- Place in Garage With a Fan – Along with the sun and heat, the wind is another drying force in nature. By placing your wet firewood in a garage with a fan pointed at them, it’ll dry out within a day or two.
Recommended: Can Firewood Get Too Dry? Yes, & Here’s How to Tell
5 Tips to Season Firewood
Follow these steps if you’ve just cut your firewood and it still needs to be seasoned.
- Cut Properly – Cut your firewood logs into quarters to increase the amount of surface area exposed. Aim to cut your firewood in the spring so you can utilize your dry summer.
- Stack Well – Stack firewood to promote space and airflow between logs. Place the bark-side down while drying and move them to the bark-side up to protect the log against rain or snow.
- Place in The Sun – Placing your firewood piles in the sun will make the seasoning process much quicker. The sunlight not only dries out the firewood quicker but prevents mold and bugs.
- Cover in Rain or Snow – While keeping firewood uncovered in the sun is a good idea, make sure to cover it in the rain or snow. Wet firewood that’s in the middle of getting seasoned can slow the process.
- Use a Dehumidifier – If you’re storing your firewood inside or in a garage or shed, place a dehumidifier nearby. This sucks the moisture from the air and draws the moisture out of logs much faster.
To see more tips about quickly seasoning your firewood, check out my other post: The 10 Fastest Ways to Season Firewood.
How to Prevent Wet Firewood
The primary way to prevent wet firewood is to store it well. When storing, make sure to protect the firewood from both the top and the bottom. Too many times we forget about protecting firewood from the bottom, and the wood becomes wet from rain or other water events.
Here are the top three places to store firewood to prevent it from getting wet.
- Firewood Rack
A simple way to store firewood is to place it on a rack and place a tarp over it.
Another more complex way is to build a firewood shed. While it takes more time (and possibly money), it means having protection from the elements while allowing the sun and wind to come through and season the firewood quicker. This is why a fireplace shed is the best place to store firewood.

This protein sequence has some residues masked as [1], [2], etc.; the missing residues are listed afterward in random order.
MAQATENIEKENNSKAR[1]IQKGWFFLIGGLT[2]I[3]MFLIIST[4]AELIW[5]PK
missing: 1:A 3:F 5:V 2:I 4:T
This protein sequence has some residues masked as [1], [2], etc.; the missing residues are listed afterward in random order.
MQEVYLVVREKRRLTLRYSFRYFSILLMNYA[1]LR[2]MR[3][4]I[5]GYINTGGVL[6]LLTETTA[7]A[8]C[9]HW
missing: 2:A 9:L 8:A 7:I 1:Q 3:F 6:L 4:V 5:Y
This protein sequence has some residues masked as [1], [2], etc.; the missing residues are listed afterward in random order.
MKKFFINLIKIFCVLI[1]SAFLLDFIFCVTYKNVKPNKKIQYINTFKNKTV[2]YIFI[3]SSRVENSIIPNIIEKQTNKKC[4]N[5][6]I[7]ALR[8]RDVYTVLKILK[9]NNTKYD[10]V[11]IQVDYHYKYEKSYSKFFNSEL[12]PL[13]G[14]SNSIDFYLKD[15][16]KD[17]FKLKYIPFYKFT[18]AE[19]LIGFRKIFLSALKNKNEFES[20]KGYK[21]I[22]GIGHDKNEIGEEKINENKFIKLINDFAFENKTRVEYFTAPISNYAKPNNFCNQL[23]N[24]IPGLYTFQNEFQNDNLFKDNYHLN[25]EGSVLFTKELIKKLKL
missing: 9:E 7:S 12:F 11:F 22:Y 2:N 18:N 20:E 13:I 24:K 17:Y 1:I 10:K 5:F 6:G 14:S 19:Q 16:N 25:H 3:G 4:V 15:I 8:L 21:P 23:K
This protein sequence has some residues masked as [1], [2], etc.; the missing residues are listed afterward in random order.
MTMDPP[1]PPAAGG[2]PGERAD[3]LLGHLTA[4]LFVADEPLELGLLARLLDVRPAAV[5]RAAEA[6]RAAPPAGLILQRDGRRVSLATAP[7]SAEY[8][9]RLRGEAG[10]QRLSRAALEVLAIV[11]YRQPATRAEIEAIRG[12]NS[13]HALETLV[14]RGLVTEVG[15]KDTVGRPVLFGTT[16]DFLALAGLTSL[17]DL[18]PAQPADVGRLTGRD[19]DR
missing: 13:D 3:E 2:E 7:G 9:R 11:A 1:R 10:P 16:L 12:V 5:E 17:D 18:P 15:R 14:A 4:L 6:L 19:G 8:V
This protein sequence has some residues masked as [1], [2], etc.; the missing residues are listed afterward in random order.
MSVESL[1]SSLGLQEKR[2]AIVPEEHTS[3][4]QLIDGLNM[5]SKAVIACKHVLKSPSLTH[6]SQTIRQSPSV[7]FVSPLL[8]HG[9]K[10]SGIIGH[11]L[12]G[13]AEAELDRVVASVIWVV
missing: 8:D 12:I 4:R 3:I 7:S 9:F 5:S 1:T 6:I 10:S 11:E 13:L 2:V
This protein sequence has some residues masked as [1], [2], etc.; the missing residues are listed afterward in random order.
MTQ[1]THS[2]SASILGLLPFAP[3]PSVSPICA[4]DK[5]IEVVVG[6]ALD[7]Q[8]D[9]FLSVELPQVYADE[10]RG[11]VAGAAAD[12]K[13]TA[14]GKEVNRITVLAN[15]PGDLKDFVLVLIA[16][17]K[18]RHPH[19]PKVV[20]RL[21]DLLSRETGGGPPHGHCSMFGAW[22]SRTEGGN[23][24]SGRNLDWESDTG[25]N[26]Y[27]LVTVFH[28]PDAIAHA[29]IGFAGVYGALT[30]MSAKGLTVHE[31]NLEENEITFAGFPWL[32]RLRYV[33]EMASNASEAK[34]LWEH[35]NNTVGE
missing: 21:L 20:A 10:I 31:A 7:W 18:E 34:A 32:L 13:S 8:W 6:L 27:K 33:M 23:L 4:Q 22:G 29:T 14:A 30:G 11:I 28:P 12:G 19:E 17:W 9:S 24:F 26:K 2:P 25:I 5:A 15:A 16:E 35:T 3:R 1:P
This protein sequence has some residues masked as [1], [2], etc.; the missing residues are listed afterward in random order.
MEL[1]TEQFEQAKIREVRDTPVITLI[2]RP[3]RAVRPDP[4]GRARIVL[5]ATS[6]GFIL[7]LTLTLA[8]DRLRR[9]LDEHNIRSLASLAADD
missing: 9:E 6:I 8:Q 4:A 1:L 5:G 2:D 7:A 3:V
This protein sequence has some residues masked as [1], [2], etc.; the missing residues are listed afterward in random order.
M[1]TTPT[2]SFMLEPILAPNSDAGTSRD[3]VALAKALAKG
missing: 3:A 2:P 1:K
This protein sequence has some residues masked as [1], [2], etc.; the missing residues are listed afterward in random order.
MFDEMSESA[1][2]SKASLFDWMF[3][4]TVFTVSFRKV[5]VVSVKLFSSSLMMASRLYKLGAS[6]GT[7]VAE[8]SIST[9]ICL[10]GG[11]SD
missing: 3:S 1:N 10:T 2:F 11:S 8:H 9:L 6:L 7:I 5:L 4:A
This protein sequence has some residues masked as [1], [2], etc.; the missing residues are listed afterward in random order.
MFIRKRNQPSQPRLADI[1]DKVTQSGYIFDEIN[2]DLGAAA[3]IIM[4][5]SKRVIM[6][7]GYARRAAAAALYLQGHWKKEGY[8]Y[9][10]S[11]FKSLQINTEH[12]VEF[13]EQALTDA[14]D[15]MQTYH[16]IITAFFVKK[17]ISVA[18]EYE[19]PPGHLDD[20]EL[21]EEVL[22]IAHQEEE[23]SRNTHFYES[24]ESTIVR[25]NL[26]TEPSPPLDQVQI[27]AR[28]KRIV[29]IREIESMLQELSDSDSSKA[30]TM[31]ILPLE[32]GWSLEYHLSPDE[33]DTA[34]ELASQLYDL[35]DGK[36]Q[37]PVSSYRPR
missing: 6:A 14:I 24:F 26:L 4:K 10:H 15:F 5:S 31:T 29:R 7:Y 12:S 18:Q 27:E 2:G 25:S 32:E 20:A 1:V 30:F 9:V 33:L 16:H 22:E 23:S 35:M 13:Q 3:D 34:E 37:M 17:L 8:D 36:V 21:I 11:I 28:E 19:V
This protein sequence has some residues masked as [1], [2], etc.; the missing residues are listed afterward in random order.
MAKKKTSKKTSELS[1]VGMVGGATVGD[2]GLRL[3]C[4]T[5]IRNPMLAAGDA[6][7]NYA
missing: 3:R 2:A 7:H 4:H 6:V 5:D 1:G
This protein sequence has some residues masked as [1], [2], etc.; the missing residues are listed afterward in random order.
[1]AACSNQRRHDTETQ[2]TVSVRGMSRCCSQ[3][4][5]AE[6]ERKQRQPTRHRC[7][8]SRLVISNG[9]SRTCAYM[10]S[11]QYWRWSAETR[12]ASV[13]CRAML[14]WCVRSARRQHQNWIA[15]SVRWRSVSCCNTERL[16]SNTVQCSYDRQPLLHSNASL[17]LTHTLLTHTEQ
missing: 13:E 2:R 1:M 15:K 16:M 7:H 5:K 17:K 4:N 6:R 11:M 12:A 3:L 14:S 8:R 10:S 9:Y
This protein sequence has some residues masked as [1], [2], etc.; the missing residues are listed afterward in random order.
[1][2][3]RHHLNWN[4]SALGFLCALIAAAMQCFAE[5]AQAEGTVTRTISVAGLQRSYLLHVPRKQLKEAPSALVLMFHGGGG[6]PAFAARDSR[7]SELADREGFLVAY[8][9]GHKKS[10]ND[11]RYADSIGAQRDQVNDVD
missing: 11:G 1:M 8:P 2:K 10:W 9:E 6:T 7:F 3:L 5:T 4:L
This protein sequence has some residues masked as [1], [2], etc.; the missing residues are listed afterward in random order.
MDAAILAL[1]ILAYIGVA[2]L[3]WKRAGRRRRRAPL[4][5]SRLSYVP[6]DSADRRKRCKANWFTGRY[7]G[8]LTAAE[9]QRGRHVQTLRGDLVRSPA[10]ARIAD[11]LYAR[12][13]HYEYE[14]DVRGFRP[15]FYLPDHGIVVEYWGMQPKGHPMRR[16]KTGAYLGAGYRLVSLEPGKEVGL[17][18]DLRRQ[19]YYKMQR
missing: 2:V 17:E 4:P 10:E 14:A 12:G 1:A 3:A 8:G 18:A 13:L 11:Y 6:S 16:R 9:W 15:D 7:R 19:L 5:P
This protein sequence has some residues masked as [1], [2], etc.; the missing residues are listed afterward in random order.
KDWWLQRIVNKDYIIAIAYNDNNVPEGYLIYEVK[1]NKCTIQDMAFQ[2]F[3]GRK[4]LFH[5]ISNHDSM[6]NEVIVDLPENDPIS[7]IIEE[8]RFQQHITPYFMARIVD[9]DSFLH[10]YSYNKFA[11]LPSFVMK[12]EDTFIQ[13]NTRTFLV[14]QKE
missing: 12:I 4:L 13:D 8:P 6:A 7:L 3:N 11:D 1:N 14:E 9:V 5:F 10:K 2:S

When storing firewood outside, place the pile at least 5 feet away from the house to avoid bugs and other critters from moving from the firewood pile to your house.
While you can store firewood indoors, it’s not recommended as it can take longer to season due to reduced airflow and sunlight. It also makes more of a mess and attracts bugs.
Buy local firewood to reduce the chance that invasive pests hitchhike on the logs. To see a helpful firewood map for your state, check out this map by Dontmovefirewood.org.
To learn more about the benefits of covering firewood, check out my other post: Should Firewood Be Covered? (& The Best Ways)
As long as your firewood is seasoned, it doesn’t matter much if it gets wet. You may have trouble getting the fire going, but using dry kindling will be sufficient in most cases. The small amount of free water in the wood quickly drains out within a day or boils out when heated.
However, if your firewood is unseasoned, hold off on burning it until the bound water in it has evaporated. This takes about 6-12 months from the time it was cut and can be sped up with things like proper storage and airflow.
While there are some visual and auditory tests to see if firewood has been properly seasoned, the best way is to use a moisture meter. Here’s the moisture meter I use with my firewood.
If you cut your firewood in the spring and store it well, you’ll likely be able to use it during the winter of the same year. Store it in a dry place with sunlight and airflow, and it should be seasoned fairly quickly.